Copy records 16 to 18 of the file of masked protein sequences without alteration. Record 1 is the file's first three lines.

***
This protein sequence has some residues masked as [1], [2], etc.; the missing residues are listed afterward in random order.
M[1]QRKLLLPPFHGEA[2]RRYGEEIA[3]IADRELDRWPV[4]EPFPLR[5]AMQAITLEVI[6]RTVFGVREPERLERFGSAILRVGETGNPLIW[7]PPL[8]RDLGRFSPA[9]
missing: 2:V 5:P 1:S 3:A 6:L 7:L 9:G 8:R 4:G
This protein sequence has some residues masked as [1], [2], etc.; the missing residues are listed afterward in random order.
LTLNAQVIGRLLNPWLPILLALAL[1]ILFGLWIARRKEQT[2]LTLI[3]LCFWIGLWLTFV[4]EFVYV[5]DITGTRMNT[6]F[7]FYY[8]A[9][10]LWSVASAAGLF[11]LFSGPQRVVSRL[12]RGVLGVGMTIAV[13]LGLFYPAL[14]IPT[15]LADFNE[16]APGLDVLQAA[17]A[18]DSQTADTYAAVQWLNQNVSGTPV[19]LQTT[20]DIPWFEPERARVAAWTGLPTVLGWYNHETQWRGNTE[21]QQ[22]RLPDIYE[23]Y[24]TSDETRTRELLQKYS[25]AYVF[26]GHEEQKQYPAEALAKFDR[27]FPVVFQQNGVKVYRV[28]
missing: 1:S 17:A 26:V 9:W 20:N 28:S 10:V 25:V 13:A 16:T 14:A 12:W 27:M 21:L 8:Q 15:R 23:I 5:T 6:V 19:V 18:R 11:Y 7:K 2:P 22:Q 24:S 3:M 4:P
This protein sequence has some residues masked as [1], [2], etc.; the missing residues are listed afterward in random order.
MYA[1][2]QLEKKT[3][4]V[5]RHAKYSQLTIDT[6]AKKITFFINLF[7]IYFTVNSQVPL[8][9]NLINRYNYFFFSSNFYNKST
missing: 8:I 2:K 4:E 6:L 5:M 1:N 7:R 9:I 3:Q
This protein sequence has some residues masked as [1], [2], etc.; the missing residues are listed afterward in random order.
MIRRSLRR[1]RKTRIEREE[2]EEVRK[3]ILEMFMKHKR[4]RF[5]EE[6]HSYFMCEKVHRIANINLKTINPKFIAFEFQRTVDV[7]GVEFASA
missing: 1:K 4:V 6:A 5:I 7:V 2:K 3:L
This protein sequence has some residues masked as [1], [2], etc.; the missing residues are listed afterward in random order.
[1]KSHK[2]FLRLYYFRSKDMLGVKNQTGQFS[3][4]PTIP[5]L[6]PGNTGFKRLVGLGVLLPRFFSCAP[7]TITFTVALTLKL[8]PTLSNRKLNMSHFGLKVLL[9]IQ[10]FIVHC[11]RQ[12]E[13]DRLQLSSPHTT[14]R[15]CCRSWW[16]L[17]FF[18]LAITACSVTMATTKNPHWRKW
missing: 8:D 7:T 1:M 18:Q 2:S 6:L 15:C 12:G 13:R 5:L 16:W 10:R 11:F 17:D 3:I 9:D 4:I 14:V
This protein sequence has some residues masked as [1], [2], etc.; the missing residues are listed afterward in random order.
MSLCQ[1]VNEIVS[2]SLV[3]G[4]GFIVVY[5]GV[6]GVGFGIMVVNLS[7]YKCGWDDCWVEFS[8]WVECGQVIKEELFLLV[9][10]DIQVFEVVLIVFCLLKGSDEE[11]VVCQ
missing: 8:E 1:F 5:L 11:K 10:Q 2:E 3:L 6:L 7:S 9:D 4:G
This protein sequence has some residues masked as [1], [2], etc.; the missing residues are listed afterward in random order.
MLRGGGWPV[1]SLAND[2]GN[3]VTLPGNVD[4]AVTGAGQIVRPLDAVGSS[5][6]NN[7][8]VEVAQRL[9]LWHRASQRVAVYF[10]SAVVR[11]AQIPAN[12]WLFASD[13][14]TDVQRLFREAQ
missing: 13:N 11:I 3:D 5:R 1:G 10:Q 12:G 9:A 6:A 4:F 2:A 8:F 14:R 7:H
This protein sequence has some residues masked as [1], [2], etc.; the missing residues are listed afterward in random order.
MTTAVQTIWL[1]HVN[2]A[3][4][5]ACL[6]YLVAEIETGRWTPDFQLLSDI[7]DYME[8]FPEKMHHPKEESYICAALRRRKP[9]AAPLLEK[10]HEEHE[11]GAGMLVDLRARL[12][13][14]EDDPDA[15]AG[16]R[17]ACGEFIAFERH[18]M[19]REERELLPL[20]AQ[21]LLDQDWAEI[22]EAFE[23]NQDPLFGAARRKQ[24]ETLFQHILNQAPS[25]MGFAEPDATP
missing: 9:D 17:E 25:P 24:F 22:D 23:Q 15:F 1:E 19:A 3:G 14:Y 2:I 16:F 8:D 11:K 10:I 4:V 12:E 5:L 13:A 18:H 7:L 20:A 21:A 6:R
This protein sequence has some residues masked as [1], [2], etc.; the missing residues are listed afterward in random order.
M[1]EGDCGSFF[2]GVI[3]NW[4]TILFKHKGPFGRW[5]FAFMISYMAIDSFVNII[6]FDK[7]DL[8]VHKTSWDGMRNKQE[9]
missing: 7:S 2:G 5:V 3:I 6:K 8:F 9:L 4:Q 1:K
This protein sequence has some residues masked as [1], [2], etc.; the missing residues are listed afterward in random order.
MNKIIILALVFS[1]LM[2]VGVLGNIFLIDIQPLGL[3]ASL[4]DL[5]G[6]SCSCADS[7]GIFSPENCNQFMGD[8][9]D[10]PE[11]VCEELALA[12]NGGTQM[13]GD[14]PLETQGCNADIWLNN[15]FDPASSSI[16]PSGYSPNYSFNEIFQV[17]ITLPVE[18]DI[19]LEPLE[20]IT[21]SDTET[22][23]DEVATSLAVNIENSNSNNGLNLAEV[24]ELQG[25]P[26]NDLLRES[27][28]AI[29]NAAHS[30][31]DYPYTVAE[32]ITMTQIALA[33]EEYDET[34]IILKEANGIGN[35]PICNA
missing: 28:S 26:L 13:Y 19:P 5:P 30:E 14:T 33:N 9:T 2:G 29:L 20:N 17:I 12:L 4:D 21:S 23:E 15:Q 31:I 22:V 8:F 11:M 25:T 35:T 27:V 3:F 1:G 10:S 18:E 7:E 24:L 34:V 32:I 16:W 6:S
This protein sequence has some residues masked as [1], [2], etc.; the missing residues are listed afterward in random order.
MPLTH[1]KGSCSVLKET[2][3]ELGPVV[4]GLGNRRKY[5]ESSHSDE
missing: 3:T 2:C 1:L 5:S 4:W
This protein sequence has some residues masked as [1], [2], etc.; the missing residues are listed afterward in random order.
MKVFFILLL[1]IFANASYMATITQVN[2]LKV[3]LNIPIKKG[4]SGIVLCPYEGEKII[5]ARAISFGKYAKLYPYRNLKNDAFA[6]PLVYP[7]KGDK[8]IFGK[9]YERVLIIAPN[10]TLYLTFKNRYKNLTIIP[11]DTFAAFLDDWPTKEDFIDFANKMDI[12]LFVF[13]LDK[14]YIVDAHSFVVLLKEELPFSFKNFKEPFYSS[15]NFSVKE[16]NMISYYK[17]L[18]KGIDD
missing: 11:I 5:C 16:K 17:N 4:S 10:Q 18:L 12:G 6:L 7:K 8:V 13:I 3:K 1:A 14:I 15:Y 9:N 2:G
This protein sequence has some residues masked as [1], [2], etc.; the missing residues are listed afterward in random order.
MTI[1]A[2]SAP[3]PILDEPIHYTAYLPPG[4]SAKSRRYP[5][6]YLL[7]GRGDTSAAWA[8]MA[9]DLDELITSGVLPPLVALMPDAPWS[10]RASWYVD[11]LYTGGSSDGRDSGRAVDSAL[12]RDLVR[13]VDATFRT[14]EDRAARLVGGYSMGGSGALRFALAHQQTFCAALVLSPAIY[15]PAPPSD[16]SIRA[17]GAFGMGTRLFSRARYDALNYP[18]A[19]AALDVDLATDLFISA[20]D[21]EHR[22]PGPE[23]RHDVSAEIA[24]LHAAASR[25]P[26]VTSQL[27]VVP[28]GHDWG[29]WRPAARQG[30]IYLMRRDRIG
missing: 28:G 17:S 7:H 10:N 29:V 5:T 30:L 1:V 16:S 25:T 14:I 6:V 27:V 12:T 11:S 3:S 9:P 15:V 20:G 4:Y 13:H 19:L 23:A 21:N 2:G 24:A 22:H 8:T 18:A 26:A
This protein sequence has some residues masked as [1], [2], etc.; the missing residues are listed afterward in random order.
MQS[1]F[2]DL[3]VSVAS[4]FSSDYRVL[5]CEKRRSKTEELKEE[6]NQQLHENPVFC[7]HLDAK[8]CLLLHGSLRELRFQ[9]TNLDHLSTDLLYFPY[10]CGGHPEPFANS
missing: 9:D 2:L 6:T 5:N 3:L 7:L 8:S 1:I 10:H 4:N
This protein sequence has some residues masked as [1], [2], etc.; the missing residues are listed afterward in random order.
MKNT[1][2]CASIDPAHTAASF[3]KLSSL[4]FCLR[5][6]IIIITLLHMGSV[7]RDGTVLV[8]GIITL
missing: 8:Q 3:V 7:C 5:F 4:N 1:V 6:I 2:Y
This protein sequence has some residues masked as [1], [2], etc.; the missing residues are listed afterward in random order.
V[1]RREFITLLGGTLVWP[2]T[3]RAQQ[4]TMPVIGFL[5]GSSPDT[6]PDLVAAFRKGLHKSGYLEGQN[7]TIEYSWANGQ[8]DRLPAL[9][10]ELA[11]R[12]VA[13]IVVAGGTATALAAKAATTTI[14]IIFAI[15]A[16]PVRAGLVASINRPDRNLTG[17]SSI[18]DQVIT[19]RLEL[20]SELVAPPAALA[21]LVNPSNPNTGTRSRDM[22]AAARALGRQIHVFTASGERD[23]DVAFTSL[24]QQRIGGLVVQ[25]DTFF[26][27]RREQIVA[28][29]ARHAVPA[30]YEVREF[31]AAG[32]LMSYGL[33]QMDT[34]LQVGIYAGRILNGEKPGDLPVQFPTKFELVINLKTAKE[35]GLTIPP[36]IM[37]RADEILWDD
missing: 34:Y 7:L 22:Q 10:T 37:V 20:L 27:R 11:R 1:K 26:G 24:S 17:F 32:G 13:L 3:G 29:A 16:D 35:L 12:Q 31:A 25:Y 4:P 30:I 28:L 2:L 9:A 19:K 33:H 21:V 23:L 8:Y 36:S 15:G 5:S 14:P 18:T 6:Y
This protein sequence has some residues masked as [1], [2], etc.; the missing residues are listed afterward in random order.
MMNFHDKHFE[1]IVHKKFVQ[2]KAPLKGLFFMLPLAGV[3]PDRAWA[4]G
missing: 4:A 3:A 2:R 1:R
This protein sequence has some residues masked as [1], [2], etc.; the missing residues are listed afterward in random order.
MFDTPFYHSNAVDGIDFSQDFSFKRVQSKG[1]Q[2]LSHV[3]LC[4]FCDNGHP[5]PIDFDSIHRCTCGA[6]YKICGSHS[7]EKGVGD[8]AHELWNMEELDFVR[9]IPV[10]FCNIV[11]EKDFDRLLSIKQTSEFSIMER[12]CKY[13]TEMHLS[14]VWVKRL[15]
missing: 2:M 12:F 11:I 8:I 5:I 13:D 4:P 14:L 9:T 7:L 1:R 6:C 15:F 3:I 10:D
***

This protein sequence has some residues masked as [1], [2], etc.; the missing residues are listed afterward in random order.
V[1]RREFITLLGGTLVWP[2]T[3]RAQQ[4]TMPVIGFL[5]GSSPDT[6]PDLVAAFRKGLHKSGYLEGQN[7]TIEYSWANGQ[8]DRLPAL[9][10]ELA[11]R[12]VA[13]IVVAGGTATALAAKAATTTI[14]IIFAI[15]A[16]PVRAGLVASINRPDRNLTG[17]SSI[18]DQVIT[19]RLEL[20]SELVAPPAALA[21]LVNPSNPNTGTRSRDM[22]AAARALGRQIHVFTASGERD[23]DVAFTSL[24]QQRIGGLVVQ[25]DTFF[26][27]RREQIVA[28][29]ARHAVPA[30]YEVREF[31]AAG[32]LMSYGL[33]QMDT[34]LQVGIYAGRILNGEKPGDLPVQFPTKFELVINLKTAKE[35]GLTIPP[36]IM[37]RADEILWDD
missing: 34:Y 7:L 22:Q 10:T 37:V 20:L 27:R 11:R 1:K 26:G 24:S 17:F 32:G 13:L 3:G 29:A 16:D 35:L 12:Q 31:A 25:Y 4:P 30:I 28:L 2:L 9:A 19:K 33:H 21:V 23:L 8:Y 36:S 15:G 5:S 14:P 18:T 6:Y
This protein sequence has some residues masked as [1], [2], etc.; the missing residues are listed afterward in random order.
MMNFHDKHFE[1]IVHKKFVQ[2]KAPLKGLFFMLPLAGV[3]PDRAWA[4]G
missing: 4:A 3:A 2:R 1:R
This protein sequence has some residues masked as [1], [2], etc.; the missing residues are listed afterward in random order.
MFDTPFYHSNAVDGIDFSQDFSFKRVQSKG[1]Q[2]LSHV[3]LC[4]FCDNGHP[5]PIDFDSIHRCTCGA[6]YKICGSHS[7]EKGVGD[8]AHELWNMEELDFVR[9]IPV[10]FCNIV[11]EKDFDRLLSIKQTSEFSIMER[12]CKY[13]TEMHLS[14]VWVKRL[15]
missing: 2:M 12:F 11:I 8:I 5:I 13:D 4:P 14:L 9:T 7:L 1:R 6:C 15:F 3:I 10:D